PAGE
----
Armed with its patents, Myriad has tested more than 1 million women since the late 1990s for mutations that often lead to breast and ovarian cancer. Most women who want testing must pay its price — $3,340 for the breast cancer analysis and $700 for an additional test that picks up a genetic link in about 10% of women who test negative the first time. Myriad officials say about 95% of its patients receive insurance coverage, often without co-payments, so that most patients pay only about $100.
Myriad and a broad array of industry trade groups argued that without patent protection, research and development would dry up. Doctors, geneticists, women's health groups and cancer patients contended that competition would lower prices, improve outcomes and lead to more discoveries.
"The court struck down a major barrier to patient care and medical innovation," said Sandra Park, senior staff attorney with the ACLU Women's Rights Project, which filed the original lawsuit. "Myriad did not invent the BRCA genes and should not control them.
"Because of this ruling, patients will have greater access to genetic testing, and scientists can engage in research on these genes without fear of being sued," Park said.
COST OF TESTING SLASHED BY 75 PERCENT
Harry Ostrer, a medical geneticist who became the last remaining plaintiff in the case, heralded the decision as "thrilling" and predicted it would slash the cost of breast and ovarian cancer testing for women with a genetic risk from $4,000 to less than $1,000. That will make it more available to lower-income women and those without quality health insurance, he said.
As if to make Ostrer a prophet, by late afternoon a Houston-based genetics testing company called DNATraits, a division of Gene by Gene, said it would offer the test for $995.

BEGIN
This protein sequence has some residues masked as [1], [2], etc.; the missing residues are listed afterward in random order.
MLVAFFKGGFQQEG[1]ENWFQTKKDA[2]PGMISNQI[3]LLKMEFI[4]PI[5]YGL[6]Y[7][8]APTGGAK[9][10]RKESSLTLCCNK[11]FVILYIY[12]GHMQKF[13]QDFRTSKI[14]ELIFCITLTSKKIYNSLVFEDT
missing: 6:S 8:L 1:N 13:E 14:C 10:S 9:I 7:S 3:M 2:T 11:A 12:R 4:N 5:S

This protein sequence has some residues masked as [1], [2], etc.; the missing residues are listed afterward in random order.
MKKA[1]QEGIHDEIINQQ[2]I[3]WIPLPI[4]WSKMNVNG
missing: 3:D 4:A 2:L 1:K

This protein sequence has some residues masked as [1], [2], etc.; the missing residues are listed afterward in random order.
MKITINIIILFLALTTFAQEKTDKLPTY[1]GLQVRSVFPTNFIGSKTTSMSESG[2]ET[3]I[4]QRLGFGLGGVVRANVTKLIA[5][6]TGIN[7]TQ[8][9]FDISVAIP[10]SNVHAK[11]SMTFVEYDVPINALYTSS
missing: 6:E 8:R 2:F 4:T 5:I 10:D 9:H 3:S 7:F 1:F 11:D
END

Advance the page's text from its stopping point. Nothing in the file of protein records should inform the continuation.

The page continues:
Karuna Jaggar, executive director of Breast Cancer Action, hailed the decision as one that put "patients' health before corporate profits."
"This ruling makes a huge and immediate difference for women with a known or suspected inherited risk of breast cancer," Jaggar said. "And it is a tremendous victory for all people everywhere. The Supreme Court has taken a significant stand to limit the rights of companies to own human genes by striking down Myriad's monopoly."
The two sides had battled to a draw in lower courts: A federal district court in New York sided with the patent's challengers, while a divided court of appeals that handles patent cases ruled for the company.
During oral argument in April, the court was presented with opposite interpretations of Myriad's contribution to genetic research. Christopher Hansen, the lawyer for the American Civil Liberties Union representing the patent's challengers, said Myriad had invented "nothing." Myriad's attorney, Gregory Castanias, said the company created "a new molecule that had never been known to the world."
The justices generally agreed that Myriad deserved credit for its process of isolating the gene and its use — but not for the gene itself. "In isolation, it has no value," Justice Sonia Sotomayor said. "It's just nature sitting there."
Thomas' decision was slightly more diplomatic. "We merely hold that genes and the information they encode are not patent-eligible ... simply because they have been isolated from the surrounding genetic material," he said.
The compromise that emerged Thursday was evident during that 65-minute debate. Several of the more conservative justices said a complete denial of patent rights could jeopardize investments by other biotechnology companies — and that could limit progress on a range of research, from agriculture to the environment.
University of Michigan professor Shobita Parthasarathy said that compromise is significant, since scientists still must contend with gene patents. "This will likely continue to have a deleterious effect on genetics research and access to health care in the United States," she said.